When John Chester, a filmmaker from California, quit his job to become a farmer, he didn’t do it out of a desire to “feed the world”. Instead, he says: “I’m trying to feed my neighbors – and if everyone did that, we would be able to replicate this.”

Um, no. Everybody can’t do that. We are already using about half the land on Earth for farming, and there really isn’t any more. I also don’t think people really want to go back to a time when 30% of the workforce were farming. Even organic farming, which allows for more off-farm inputs, like manure, can’t feed the world. Organic farming uses 20-40% more land than conventional farming, and there basically isn’t enough manure to go around.

This also gets to a fundamental logical problem with biodynamic farming. The farm is designed like a closed system. That’s fine if all you want to do is subsistence farming, but if you actually want to produce food for other people to eat then by definition the system cannot be closed. You want to take a lot of nutrients away from the farm (that’s the whole point), which means those nutrients have to be put back from somewhere off the farm.

In reality the biodynamic farming standard allows for 50% of nitrogen inputs to come from off-farm. They would have to. So why partially adhere to a principle that makes no sense, so you have to deviate from it just to survive?

In fact we need to think of the Earth as an entire system (it’s not closed because we have input from the sun). We need to think of the carbon cycle, the nitrogen cycle, water use, and food production and distribution as a world-wide system. These small farms pretending to be detached from the world are just feeding those who can afford a premium for food which has no health or environmental advantage but which scratches an indulgent philosophical itch. They are buying the gratuitous layer of pseudoscience on top, sometimes because they just want to feel special, but sometimes also because they are guilted into thinking they need to in order to provide the best for their family.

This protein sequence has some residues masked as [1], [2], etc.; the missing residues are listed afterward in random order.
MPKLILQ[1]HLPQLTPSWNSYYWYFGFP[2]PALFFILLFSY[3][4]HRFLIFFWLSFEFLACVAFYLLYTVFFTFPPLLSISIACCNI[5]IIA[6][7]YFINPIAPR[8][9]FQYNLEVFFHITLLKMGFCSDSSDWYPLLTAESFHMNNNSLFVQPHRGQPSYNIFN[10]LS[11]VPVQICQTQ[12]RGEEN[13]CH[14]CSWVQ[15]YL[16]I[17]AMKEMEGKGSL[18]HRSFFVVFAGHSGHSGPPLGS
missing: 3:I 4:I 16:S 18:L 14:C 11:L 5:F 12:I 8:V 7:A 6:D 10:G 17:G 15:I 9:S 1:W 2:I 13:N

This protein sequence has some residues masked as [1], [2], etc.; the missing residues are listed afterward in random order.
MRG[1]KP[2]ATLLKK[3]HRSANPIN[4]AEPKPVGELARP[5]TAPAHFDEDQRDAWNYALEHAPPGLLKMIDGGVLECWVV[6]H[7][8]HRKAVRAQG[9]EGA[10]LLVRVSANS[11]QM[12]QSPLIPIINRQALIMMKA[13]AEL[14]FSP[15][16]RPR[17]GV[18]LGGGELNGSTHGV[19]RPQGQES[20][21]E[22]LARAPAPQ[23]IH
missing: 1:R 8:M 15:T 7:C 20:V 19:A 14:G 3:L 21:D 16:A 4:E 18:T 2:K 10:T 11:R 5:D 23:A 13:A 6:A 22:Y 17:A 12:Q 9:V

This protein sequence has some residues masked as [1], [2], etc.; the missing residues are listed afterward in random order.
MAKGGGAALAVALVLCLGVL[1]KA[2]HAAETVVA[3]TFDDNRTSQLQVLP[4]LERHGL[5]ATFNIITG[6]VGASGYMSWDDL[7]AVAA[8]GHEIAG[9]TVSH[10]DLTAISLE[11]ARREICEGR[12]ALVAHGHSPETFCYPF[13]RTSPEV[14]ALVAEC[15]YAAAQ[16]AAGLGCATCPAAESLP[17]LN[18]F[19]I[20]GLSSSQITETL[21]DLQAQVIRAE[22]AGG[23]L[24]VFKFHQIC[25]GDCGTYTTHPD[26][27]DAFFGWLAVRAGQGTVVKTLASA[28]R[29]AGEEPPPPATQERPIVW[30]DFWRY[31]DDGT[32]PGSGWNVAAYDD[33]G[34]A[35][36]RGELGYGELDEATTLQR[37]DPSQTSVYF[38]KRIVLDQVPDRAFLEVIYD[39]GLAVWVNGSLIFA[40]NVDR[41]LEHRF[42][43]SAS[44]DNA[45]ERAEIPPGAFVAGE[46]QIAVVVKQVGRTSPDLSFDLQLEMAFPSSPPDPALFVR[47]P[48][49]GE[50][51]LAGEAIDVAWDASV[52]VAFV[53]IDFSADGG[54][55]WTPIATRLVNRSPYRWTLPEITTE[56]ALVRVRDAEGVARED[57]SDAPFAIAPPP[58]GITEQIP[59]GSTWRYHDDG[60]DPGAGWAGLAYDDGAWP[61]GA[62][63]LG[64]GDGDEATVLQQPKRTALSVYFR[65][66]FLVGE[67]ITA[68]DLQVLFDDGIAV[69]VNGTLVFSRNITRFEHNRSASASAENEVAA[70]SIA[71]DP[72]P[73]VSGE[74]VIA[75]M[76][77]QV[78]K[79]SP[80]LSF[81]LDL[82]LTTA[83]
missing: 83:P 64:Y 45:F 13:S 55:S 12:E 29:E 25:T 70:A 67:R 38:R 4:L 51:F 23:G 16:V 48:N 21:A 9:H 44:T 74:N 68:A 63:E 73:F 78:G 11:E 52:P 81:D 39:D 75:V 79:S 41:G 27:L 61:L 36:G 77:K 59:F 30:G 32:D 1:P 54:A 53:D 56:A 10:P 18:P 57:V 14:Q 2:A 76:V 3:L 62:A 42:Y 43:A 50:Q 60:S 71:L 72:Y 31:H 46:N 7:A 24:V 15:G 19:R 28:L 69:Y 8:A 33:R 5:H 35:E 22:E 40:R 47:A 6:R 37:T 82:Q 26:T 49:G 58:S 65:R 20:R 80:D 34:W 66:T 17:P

I care more about the latter group – people who really can’t afford the premium but have been convinced that their family’s health will benefit by purchasing organic or now even biodynamic produce.

Generally speaking we can’t afford the gratuitous layer of pseudoscience which is mostly there for marketing, or exploitation. This is true generally, but increasingly true in food production. It is also true in fields like medicine, where the economic strain is significant and increasing. Billions are wasted on worthless services or products, and even more on dealing with the consequences of relying on worthless pseudoscience.

There is often real direct harm, but often the downside of pseudoscience is just wasted resources and decreased efficiency. To a significant degree our collective quality of life is determined by the efficiency with which we expend our resources. Pseudosciences like biodynamic farming are a cancer on civilization, sapping our resources and opportunities, slowing our advance, and lowering our quality of life.